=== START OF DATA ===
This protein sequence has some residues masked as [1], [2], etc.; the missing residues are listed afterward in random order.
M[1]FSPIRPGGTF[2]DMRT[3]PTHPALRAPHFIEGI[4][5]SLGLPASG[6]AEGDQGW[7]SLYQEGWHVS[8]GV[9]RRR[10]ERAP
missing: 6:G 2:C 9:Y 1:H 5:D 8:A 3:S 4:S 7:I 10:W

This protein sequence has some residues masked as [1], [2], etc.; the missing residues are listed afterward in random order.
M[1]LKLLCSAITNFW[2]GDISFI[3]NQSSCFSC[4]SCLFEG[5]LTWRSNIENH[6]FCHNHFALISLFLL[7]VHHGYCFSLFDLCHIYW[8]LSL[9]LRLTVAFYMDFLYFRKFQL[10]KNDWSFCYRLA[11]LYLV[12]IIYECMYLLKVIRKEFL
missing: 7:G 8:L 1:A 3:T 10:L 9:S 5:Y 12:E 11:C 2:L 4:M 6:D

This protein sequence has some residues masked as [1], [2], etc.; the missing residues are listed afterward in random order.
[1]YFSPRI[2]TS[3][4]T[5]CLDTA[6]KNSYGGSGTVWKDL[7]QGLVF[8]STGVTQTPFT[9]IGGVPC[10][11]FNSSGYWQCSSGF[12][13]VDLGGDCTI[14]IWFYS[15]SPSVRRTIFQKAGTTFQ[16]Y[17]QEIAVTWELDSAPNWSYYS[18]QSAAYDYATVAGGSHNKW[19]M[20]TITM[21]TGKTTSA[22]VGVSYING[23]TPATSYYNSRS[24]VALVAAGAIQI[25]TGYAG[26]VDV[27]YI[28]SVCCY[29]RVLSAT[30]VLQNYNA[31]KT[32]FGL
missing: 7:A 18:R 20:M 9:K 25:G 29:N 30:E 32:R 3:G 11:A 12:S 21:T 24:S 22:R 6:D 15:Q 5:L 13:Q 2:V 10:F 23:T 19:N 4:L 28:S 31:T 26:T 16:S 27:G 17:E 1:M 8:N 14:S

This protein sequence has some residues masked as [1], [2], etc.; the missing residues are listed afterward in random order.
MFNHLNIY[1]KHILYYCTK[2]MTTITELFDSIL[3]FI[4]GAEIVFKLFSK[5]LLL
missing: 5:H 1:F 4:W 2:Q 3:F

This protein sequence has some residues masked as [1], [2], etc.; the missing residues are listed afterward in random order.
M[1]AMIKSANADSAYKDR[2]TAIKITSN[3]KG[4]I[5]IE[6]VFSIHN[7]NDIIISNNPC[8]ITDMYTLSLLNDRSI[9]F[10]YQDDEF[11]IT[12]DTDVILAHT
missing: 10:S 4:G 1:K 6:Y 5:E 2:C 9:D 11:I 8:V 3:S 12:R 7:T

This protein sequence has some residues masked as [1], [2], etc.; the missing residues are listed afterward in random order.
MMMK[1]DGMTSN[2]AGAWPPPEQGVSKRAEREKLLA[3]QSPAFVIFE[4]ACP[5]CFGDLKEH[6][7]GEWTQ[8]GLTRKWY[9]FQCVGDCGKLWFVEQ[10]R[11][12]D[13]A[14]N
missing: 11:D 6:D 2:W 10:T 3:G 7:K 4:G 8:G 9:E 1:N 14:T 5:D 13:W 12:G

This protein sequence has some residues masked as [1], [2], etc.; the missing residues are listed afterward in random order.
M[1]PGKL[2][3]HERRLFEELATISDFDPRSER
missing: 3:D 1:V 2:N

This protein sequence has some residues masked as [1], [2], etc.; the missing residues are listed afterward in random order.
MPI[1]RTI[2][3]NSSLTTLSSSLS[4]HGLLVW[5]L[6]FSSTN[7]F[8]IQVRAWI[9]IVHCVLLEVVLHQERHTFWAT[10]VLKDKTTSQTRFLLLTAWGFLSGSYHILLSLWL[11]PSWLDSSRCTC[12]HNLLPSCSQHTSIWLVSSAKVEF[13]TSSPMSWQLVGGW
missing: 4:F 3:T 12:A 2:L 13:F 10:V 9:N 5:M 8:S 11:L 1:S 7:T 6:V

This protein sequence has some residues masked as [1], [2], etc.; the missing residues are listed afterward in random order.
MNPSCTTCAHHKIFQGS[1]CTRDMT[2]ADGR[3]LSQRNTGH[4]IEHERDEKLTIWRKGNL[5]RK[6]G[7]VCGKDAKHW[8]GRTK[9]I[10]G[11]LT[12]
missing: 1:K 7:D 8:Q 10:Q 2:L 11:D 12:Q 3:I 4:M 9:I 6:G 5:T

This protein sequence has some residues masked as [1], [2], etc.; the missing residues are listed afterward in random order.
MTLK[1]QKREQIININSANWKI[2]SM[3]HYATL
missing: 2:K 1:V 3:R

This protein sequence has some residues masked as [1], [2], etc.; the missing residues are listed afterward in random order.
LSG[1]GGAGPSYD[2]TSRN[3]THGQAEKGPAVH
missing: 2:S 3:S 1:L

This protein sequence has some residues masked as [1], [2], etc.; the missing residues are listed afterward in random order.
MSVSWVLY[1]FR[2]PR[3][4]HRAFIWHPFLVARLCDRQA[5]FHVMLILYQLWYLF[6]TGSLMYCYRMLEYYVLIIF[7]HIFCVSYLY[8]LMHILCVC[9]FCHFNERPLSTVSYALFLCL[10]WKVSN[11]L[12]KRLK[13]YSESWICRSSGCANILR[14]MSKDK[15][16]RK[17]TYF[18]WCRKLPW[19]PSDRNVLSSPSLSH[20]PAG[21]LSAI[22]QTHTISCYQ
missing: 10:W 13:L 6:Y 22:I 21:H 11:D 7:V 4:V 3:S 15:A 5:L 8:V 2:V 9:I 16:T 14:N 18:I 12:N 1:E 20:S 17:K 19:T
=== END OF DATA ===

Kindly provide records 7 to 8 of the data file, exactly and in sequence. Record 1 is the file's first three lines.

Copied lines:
This protein sequence has some residues masked as [1], [2], etc.; the missing residues are listed afterward in random order.
M[1]PGKL[2][3]HERRLFEELATISDFDPRSER
missing: 3:D 1:V 2:N

This protein sequence has some residues masked as [1], [2], etc.; the missing residues are listed afterward in random order.
MPI[1]RTI[2][3]NSSLTTLSSSLS[4]HGLLVW[5]L[6]FSSTN[7]F[8]IQVRAWI[9]IVHCVLLEVVLHQERHTFWAT[10]VLKDKTTSQTRFLLLTAWGFLSGSYHILLSLWL[11]PSWLDSSRCTC[12]HNLLPSCSQHTSIWLVSSAKVEF[13]TSSPMSWQLVGGW
missing: 4:F 3:T 12:A 2:L 13:F 10:V 9:N 5:M 8:S 11:L 1:S 7:T 6:V